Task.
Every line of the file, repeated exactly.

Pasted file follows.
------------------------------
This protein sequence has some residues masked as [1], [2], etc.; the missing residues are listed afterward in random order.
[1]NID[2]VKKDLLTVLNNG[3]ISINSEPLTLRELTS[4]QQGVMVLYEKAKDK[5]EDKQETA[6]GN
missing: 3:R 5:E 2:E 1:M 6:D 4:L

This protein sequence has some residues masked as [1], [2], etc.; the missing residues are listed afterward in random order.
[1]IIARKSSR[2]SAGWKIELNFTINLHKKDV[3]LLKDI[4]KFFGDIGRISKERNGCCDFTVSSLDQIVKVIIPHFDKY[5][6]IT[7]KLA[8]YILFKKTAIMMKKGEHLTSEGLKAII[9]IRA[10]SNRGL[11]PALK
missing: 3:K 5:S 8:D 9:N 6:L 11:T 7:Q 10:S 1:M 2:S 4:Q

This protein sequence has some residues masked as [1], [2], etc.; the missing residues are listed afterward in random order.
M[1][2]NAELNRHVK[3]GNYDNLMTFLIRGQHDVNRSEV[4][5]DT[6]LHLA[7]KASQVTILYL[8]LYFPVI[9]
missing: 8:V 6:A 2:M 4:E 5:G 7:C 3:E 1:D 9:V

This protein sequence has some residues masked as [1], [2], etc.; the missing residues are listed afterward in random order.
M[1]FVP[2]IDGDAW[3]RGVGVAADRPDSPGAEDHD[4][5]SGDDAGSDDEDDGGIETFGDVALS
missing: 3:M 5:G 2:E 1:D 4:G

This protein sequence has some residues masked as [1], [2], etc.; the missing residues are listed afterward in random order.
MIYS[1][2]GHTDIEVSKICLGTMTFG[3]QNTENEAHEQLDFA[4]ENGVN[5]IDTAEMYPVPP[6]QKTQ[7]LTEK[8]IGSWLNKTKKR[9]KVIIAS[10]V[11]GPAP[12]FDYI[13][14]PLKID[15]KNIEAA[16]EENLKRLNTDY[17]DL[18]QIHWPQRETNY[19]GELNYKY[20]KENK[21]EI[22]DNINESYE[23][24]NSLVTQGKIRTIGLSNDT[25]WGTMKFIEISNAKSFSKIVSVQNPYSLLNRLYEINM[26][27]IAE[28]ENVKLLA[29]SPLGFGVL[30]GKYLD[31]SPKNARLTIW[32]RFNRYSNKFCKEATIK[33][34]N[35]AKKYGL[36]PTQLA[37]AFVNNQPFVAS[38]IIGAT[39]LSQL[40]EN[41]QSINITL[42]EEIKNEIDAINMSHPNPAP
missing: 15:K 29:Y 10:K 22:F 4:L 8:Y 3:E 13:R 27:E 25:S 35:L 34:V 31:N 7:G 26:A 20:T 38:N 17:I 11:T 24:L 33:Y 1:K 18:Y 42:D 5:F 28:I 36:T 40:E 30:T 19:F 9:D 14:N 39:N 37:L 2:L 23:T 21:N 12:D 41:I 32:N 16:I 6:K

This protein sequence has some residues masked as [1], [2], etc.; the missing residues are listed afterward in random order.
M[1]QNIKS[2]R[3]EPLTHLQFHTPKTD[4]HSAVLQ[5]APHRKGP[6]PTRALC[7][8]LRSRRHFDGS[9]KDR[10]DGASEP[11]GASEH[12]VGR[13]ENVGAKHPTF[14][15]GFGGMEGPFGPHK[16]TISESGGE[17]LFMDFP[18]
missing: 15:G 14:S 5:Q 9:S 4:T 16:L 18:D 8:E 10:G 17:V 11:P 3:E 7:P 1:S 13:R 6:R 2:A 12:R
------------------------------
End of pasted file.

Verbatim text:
This protein sequence has some residues masked as [1], [2], etc.; the missing residues are listed afterward in random order.
[1]NID[2]VKKDLLTVLNNG[3]ISINSEPLTLRELTS[4]QQGVMVLYEKAKDK[5]EDKQETA[6]GN
missing: 3:R 5:E 2:E 1:M 6:D 4:L

This protein sequence has some residues masked as [1], [2], etc.; the missing residues are listed afterward in random order.
[1]IIARKSSR[2]SAGWKIELNFTINLHKKDV[3]LLKDI[4]KFFGDIGRISKERNGCCDFTVSSLDQIVKVIIPHFDKY[5][6]IT[7]KLA[8]YILFKKTAIMMKKGEHLTSEGLKAII[9]IRA[10]SNRGL[11]PALK
missing: 3:K 5:S 8:D 9:N 6:L 11:T 7:Q 10:S 1:M 2:S 4:Q

This protein sequence has some residues masked as [1], [2], etc.; the missing residues are listed afterward in random order.
M[1][2]NAELNRHVK[3]GNYDNLMTFLIRGQHDVNRSEV[4][5]DT[6]LHLA[7]KASQVTILYL[8]LYFPVI[9]
missing: 8:V 6:A 2:M 4:E 5:G 7:C 3:E 1:D 9:V

This protein sequence has some residues masked as [1], [2], etc.; the missing residues are listed afterward in random order.
M[1]FVP[2]IDGDAW[3]RGVGVAADRPDSPGAEDHD[4][5]SGDDAGSDDEDDGGIETFGDVALS
missing: 3:M 5:G 2:E 1:D 4:G

This protein sequence has some residues masked as [1], [2], etc.; the missing residues are listed afterward in random order.
MIYS[1][2]GHTDIEVSKICLGTMTFG[3]QNTENEAHEQLDFA[4]ENGVN[5]IDTAEMYPVPP[6]QKTQ[7]LTEK[8]IGSWLNKTKKR[9]KVIIAS[10]V[11]GPAP[12]FDYI[13][14]PLKID[15]KNIEAA[16]EENLKRLNTDY[17]DL[18]QIHWPQRETNY[19]GELNYKY[20]KENK[21]EI[22]DNINESYE[23][24]NSLVTQGKIRTIGLSNDT[25]WGTMKFIEISNAKSFSKIVSVQNPYSLLNRLYEINM[26][27]IAE[28]ENVKLLA[29]SPLGFGVL[30]GKYLD[31]SPKNARLTIW[32]RFNRYSNKFCKEATIK[33][34]N[35]AKKYGL[36]PTQLA[37]AFVNNQPFVAS[38]IIGAT[39]LSQL[40]EN[41]QSINITL[42]EEIKNEIDAINMSHPNPAP
missing: 15:K 29:Y 10:K 22:F 4:L 8:Y 3:E 13:R 27:E 25:S 35:L 34:V 31:N 7:G 26:A 20:T 38:N 17:I 11:T 24:L 33:Y 1:K 18:Y 42:D 5:F 28:I 36:T 40:E 30:T 19:F 9:D 14:N 39:N 37:L 2:L 23:T 21:N 12:D 41:I 32:N 16:I 6:K

This protein sequence has some residues masked as [1], [2], etc.; the missing residues are listed afterward in random order.
M[1]QNIKS[2]R[3]EPLTHLQFHTPKTD[4]HSAVLQ[5]APHRKGP[6]PTRALC[7][8]LRSRRHFDGS[9]KDR[10]DGASEP[11]GASEH[12]VGR[13]ENVGAKHPTF[14][15]GFGGMEGPFGPHK[16]TISESGGE[17]LFMDFP[18]
missing: 15:G 14:S 5:Q 9:S 4:T 16:L 18:D 8:E 10:G 17:V 11:P 3:E 7:P 1:S 13:R 6:R 2:A 12:R